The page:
Rajinder Pal Singh
Lamba Vs. Suraj Bhan & Ors.  INSC 1697 (3 October 2008)
JURISDICTION CIVIL APPEAL NO. 2274 OF 2002 Rajinder Pal Singh Lamba ....
Appellant Versus Suraj Bhan & Ors. ....
Respondents WITH CIVIL
APPEAL NO. 6050 OF 2008 (Arising out of SLP (C) No. 6878 of 2002)
granted in SLP (C) No. 6878 of 2002
is challenged in these appeals is the judgment and order of the Division Bench
of Delhi High Court whereby the appeals filed against the order of the Ld.
Single Judge in two Writ Petitions were allowed.
grievance of the appellants as was raised in the Writ Petitions, in nutshell,
is as follows:- S/Shri Rajendera Singh Lamba and V.K. Garg, appellants herein
were appointed as Lower Division Clerks (for short `LDC') on 01.10.1972 and
24.11.1969 respectively, in the Ministerial Establishment of the District &
Sessions Judge, Delhi. During their employment they completed their graduation
from Delhi University in the year 1975 and 1974 respectively.
Singh Lamba and V.K. Garg on 24.12.1986 and 02.01.1987 respectively submitted
their applications to the District & Sessions Judge, Delhi seeking
promotion to the posts of Upper Division Clerk (for short `UDC'). The said
applications were made seeking benefit of Rule VI, Chapter 18-A, High Court
Rules and Orders, Vol. 1 framed under Section 35(3) of the Punjab Courts Act,
1918. The said Rule reads as under:- "Promotion--(1) Appointments to the
higher grades of the ministerial establishment should ordinarily be made by
seniority from lower grades, provided that the official who would thus receive
promotion possesses the prescribed educational qualifications and is otherwise
fit to perform the duties to which he will be promoted; for which purpose tests
may be imposed.
This rule does not
apply to such posts as that of stenographer;
for which special
qualifications are needed; but preference should be given to officers with such
qualifications who are already working in the lower grades;
permanent vacancies in the 75-5-125 grade shall be filled by the District &
Sessions Judges in the following rotation:-- (i) By selection on merit out of
graduates who have atheist two years' experience in the work of the office, if
there is no suitable graduate who fulfills this condition an 'outsider'
graduate may be appointed, but he must be one who normally resides within the
jurisdiction of the District & Sessions Judge.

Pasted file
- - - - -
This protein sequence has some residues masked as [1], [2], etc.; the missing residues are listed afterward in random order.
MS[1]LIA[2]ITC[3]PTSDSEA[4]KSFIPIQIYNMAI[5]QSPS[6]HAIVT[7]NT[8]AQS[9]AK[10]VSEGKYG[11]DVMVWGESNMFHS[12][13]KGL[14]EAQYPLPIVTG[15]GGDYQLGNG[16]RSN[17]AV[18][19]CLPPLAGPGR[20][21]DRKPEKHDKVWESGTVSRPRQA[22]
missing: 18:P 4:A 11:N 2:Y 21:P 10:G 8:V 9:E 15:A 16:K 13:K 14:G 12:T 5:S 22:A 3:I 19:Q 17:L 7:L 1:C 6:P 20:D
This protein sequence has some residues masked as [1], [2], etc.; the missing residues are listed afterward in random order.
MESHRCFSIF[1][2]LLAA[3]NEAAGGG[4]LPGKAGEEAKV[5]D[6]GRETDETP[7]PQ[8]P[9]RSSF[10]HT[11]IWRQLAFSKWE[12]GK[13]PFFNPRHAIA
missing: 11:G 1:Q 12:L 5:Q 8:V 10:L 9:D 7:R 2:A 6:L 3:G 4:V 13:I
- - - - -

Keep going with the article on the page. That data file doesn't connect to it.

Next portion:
(ii) & (iii) By
normal promotion in the office, i.e., the appointment of the next senior man
whether graduate or non- graduate subject to his fitness:
Provided further that
the rotation may be modified in very exceptional cases when the direct
appointment of a graduate would mean the ousting of a man, who had been
officiating quasi-permanently in the post concerned for an appreciable period.
What is an appreciable period will depend on the circumstances of each case.
After such a modification, the rotation should be restored as soon as possible.
(2) In making
promotions preference may invariably be shown to officials who are known to be
strictly honest. No promotion should be given and no recommendation for
promotion made in the case of an official who does not possess and maintain a
reputation for strict integrity. Efficiency without honesty is not to be
regarded as constituting a claim to promotion."
The appellants were
seeking their promotion w.e.f. 1975, as according to them permanent vacancies
in the cadre of UDC have occurred in the year 1975.
3 The said
applications were rejected by the District and Sessions Judge, Delhi. Aggrieved
by the said rejection the appellants filed service appeals in the
Administrative side of Delhi High Court. By communication dated 02.03.1988, the
service appeals were allowed, but to the extent that the appellants are
entitled to be considered for promotion to the grade of UDC and that the
promotion, if any, will be prospective only.
The appellants still
aggrieved, as the promotion and other service benefits were not granted with
retrospective effect, approached the Delhi High Court, on Judicial Side, by
filing two separate writ petitions.
the meantime acting upon the above-mentioned communication dated 02.03.1988 the
appellants viz. V.K. Garg and Rajinderpal Singh Lamba were promoted to the